MINNEAPOLIS (WCCO) Americans are expected to spend. Superheroes, princesses, Batman and animals are expected to be the kid top-sellers. Dressing up has been a tradition for generations, but how did it all get started? Let me dispel one of the most common misconceptions it wasn t to scare off evil spirits, said Lisa Morton, author of Trick or Treat: A History of Halloween. Halloween dates back 2,000 years ago, when the Celts celebrated Samhain, or the beginning of winter. It was cold, dark, dangerous and you couldn t see, people thought the spirits were out, said Lesley Pratt Bannatyne, author of Halloween: An American Holiday, An American History. But both authors say that is not when people started dressing up. Over the next several hundred years, costumes were common for many holidays. Children would guise throughout the year by asking for food in exchange for songs, dances or prayers. Fast forward to the 1800s, when Halloween become known for pranks. The pranking started getting dangerous during that time, and towns and cities starting thinking about cancelling Halloween.
There was a gradual push from families, communities and civic organizations to change the nature of the holidays from trick to treat. Basically, they bought the kids off with treats and costumes, Morton said. Costumes were mass-produced by the 1930s, bringing us to where we are today в sexy Elvis costumes.
Every year, kids and sometimes adults dress up in ridiculous outfits and storm the streets, on a mission to ring strangers doorbells and fill bags with candy. As kids, we accept trick-or-treating as normal behavior, but the October 31 tradition is really quite strange when you think about it. The traditions and folklore of Halloween are a, Celtic, Catholic and ancient Roman traditions. The holiday is thought to date to the Iron Age (around 800-600 B. C. ), when the Celts and Gauls ruled parts of Great Britain and Northern France. October 31 marks the last day of the Celtic calendar, and for Celtic-folklore believers, Halloween was a day of celebration before winter, which brought the death of life and nature, and the harvest.
Similarly, Gaelic people believed it was important to honor the dead on what was, essentially, their New Year s celebration. They called the holiday Samhain, or the summer s end in Old Irish, according to Halloween: From Pagan Ritual to Party Night (Oxford University Press, 2002). When the Romans invaded Gaul (modern day France) and Britain in 1st century B. C. , many of their festival traditions became mixed with those of Samhain. In particular, the ancient Roman festival of Pomona, the Roman goddess of fruits and gardens, was held around November 1, and celebrated the apple harvest. Scholars say traditions from the darker Roman called Parentalia and Feralia, although held in February, were also incorporated as Halloween celebrations spread through Europe. In the Roman Catholic Church, All Saints Day, which is also referred to as All Hallows or Hallowmas, is celebrated on November 1, and is a day for honoring saints and the recently departed.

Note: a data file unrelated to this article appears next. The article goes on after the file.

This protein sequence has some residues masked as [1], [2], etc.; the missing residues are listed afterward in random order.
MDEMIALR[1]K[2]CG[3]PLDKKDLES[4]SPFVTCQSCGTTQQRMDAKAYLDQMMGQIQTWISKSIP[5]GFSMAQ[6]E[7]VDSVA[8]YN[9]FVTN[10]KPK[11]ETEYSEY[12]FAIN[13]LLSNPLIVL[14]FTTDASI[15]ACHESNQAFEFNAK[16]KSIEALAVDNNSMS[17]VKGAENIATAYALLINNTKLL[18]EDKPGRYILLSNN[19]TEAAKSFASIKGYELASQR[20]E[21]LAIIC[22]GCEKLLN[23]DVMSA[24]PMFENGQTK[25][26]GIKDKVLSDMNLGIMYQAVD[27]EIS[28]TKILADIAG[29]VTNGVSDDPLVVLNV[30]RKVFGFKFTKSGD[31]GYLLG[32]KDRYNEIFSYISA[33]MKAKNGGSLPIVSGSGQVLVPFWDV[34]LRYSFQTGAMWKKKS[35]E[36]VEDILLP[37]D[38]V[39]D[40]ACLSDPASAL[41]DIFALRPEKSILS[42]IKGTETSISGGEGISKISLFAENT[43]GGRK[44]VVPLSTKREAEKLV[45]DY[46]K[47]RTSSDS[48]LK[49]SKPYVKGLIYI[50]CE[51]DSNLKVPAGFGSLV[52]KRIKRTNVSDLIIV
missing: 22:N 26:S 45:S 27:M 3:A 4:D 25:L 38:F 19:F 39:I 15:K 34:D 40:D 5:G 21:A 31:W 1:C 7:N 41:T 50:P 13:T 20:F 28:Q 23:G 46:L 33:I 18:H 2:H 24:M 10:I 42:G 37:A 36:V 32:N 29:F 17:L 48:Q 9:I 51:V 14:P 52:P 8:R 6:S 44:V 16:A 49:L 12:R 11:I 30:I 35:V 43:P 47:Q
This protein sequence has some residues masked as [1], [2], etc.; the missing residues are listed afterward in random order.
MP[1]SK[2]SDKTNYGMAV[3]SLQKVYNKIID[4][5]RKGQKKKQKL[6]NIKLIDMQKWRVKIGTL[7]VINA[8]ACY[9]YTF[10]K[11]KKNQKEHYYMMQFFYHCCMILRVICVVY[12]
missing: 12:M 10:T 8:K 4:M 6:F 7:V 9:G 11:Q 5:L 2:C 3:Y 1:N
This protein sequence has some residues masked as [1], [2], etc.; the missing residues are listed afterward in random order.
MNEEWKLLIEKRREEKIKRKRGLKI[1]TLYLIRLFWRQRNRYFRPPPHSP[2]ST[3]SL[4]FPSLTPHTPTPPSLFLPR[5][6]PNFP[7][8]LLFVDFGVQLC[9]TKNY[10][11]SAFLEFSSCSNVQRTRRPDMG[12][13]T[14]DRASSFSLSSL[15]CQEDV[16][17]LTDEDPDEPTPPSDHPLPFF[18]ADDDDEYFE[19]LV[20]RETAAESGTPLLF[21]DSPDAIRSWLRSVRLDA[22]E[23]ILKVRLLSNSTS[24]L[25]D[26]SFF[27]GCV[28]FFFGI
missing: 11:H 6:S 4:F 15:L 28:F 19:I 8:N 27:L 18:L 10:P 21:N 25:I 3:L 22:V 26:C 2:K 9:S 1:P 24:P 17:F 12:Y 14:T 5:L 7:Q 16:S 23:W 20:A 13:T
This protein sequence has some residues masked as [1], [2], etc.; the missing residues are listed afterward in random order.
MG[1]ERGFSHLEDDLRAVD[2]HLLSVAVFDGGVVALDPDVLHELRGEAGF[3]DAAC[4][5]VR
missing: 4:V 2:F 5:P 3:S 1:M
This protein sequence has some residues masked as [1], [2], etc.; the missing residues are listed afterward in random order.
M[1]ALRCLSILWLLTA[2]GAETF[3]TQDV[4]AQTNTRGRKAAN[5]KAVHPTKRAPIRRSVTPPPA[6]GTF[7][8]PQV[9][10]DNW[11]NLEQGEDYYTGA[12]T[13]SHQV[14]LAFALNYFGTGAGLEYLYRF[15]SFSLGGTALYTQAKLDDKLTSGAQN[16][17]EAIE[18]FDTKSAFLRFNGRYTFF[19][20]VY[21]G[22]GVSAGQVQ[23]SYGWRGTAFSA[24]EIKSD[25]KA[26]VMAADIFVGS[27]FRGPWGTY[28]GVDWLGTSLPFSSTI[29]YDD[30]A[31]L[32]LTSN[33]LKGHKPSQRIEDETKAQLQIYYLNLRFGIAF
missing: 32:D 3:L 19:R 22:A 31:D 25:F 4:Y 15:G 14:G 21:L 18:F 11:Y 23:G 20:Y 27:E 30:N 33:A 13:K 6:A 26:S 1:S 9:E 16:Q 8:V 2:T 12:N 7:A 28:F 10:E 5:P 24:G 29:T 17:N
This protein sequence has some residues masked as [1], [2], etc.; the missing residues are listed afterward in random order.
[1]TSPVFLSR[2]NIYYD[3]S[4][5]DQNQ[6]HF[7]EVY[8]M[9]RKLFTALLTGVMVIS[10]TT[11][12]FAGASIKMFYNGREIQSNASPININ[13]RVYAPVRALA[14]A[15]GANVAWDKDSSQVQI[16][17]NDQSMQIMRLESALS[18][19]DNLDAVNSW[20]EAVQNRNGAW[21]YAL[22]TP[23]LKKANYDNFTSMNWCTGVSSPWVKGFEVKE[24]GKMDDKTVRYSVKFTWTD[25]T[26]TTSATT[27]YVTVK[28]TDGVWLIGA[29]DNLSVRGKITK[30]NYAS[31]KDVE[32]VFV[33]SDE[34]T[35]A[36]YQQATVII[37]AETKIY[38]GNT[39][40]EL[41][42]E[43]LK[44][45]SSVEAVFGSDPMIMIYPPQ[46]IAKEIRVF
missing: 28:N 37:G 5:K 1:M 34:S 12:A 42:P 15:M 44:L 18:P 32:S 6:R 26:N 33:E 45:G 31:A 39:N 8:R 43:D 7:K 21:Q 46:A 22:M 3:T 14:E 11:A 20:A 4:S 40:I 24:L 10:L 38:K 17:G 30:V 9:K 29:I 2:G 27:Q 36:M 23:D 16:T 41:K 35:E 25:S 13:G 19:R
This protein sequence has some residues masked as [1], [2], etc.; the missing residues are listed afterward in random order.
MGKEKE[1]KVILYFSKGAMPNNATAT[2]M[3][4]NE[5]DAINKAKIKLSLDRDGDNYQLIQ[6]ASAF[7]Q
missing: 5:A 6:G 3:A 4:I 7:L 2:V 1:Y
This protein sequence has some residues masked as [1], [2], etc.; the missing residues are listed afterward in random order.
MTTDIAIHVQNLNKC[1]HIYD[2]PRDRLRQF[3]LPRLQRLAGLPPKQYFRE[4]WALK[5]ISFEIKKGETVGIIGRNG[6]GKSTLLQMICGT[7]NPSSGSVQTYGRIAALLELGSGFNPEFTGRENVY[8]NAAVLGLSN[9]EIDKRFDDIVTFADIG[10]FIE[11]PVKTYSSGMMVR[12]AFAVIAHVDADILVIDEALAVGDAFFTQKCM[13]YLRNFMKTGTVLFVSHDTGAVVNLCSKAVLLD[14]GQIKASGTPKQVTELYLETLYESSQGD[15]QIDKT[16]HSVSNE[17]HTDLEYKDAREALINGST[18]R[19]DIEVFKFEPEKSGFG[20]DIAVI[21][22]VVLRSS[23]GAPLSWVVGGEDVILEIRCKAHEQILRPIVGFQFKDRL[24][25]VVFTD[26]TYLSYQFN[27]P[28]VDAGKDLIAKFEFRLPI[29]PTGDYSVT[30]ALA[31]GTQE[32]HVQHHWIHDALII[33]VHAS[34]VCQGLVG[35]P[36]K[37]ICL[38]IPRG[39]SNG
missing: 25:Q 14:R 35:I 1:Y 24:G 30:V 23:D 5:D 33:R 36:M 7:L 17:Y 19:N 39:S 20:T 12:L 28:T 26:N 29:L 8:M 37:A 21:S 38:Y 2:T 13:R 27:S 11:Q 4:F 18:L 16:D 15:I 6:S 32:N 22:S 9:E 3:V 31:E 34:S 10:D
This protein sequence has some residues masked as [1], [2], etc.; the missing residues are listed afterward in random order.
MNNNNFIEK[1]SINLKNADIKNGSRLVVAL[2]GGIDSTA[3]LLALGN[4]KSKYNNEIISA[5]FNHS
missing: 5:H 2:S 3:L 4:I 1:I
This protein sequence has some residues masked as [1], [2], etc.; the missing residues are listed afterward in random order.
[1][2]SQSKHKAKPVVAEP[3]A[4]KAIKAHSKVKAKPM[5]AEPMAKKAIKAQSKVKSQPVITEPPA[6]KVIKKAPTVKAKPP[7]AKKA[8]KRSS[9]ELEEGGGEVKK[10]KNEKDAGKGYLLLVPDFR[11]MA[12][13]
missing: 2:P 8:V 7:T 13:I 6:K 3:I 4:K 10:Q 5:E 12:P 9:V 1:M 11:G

The traditions came to include practices to ward off spirits and honor the dead in European countries. The British believed fire warded off evil spirits, so churches bought extra dandles and held bonfires in graveyards. The Spanish visited graveyards and consecrated graves with holy water or milk. French monks took a less superstitious action on the day, sending prayers to saints, according Halloween: From Pagan Ritual to Party Night. The Irish, however, were really the first to start the. Halloween reached America in the mid-19th century with the influx of Irish immigrants who brought their mix of Samhain, Pomona and pagan traditions. Although the holiday clearly is derived from the Church, Halloween has always been a sensitive subject in terms of religion. Some have argued Halloween is a ritual for devil worship, trying to find evidence of animal or human sacrifice in ancient traditions associated with the holiday. However, the Christian Coalition declared in 1982 that Hallowmass or Samhain were not satanic rituals.
Today, the holiday has influence on many different countries around the world. Because of the French Catholic Church s strong campaign against Halloween, the French did not celebrate the holiday until the mid-1990s, but today, for their La Fete D Halloween, people go from store to store, not from house to house. Children will sometimes ask for flowers or money to decorate tombstones. Germans celebrate, or rather, protect themselves from Halloween by hiding all the knives in their houses, in case spirits with old grudges return to cause trouble. Swedish students get a full week off for Halloween, or what they call Alla Helgons, and adults have shorter workdays. Of course, many countries with a strong Catholic influence, such as Mexico, celebrate the holiday closer to how the Ancients did, with visits to cemeteries to bless the graves and send prayers, according to The Halloween Handbook (Citadel, 2001). This article was provided by, a sister site to LiveScience.